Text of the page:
Hey there! Sign in to join this conversationNew here? Join for free
x Turn on thread page Beta
    • Thread Starter

    Hello everyone,

    I'm not sure if i'm posting this in the right area...

    Basically I'm currently studying my a levels and hope to appy to uni to study dietetics next year. This is the only career I have really thought about doing, but I'm not sure whether I should go down another route as I have had 'issues' with food myself. I have never had a full blown eating disorder, but I wonder if a course in dietetics is really a good idea for me?
    What do you suggest I should do?
    Have any of you been in a similar situation?


    I realised that no-one else has answered your q so thought I would give it a go - though I am not sure how much help I will be. I am a mature student applying to dietetics and also working as a dietetic assistant at present.

    You do tend to hear chat that dietetic / nutrition students are more inclined to develop eating disorders during their courses. It is also suggested that part of the reason that dietetics courses interview candidates is to check that they have a healthy attitude to food and a healthy body weight. Whether either of these statements are true or not, I have no idea. Most of the dietitians that I work with like food, cooking and eating out, have healthy body weights and take regular exercise, all of which contribute to having a healthy attitude to life as much as to food.

    The role of a dietitian is one of helping a patient achieve and maintain a healthy nutritional intake which is suitable for their particular circumstances or health condition. If - as a dietitian - you are struggling with your own concepts of the value and role of food & nutrition, you may find it very difficult to work with some patients. On the other hand, having experience of a dysfunctional relationship with food could help you empathise and understand your patients better.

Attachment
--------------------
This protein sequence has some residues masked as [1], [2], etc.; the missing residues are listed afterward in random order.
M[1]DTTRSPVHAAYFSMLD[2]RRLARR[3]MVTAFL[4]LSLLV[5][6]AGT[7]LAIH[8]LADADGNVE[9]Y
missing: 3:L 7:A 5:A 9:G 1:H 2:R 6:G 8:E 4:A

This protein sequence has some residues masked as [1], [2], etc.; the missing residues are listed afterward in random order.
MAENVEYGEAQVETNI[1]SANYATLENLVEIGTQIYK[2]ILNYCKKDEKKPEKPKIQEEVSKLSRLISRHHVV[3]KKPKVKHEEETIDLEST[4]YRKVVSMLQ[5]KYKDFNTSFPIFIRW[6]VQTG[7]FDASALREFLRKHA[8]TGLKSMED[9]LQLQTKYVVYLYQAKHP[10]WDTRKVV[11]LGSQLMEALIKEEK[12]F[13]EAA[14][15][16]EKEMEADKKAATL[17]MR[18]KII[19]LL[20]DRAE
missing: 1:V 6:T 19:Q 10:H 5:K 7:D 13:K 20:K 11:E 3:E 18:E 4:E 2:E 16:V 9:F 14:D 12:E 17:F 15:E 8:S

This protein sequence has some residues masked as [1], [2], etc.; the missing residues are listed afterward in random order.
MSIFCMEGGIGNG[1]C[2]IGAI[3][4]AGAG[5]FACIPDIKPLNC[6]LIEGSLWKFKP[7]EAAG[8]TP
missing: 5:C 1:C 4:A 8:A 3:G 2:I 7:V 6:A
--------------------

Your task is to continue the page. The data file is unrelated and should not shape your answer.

At this stage, as you are aware of your issues, can you get some support to talk things through and try to understand your own situation before you start the course? This may help (if you think it is appropriate). It might be that you decide to take a year out before you feel comfortable enough in yourself to start the course. There seem to be a good percentage of mature students on dietetics courses so you won't be alone if you defer or delay applying until you feel ready.

    Good luck
Submit reply
Turn on thread page Beta
TSR Support Team

We have a brilliant team of more than 60 Support Team members looking after discussions on The Student Room, helping to make it a fun, safe and useful place to hang out.

Updated: April 3, 2011
Have you ever experienced racism/sexism at uni?
Useful resources

Featured recruiter profiles:

HM Treasury logo

Policy adviser grad scheme

"Shape the UK’s future and your skills."

Quick link:

Unanswered public sector threads

Groups associated with this forum:

View associated groups

The Student Room, Get Revising and Marked by Teachers are trading names of The Student Room Group Ltd.

Register Number: 04666380 (England and Wales), VAT No. 806 8067 22 Registered Office: International House, Queens Road, Brighton, BN1 3XE

Write a reply...
Reputation gems: You get these gems as you gain rep from other members for making good contributions and giving helpful advice.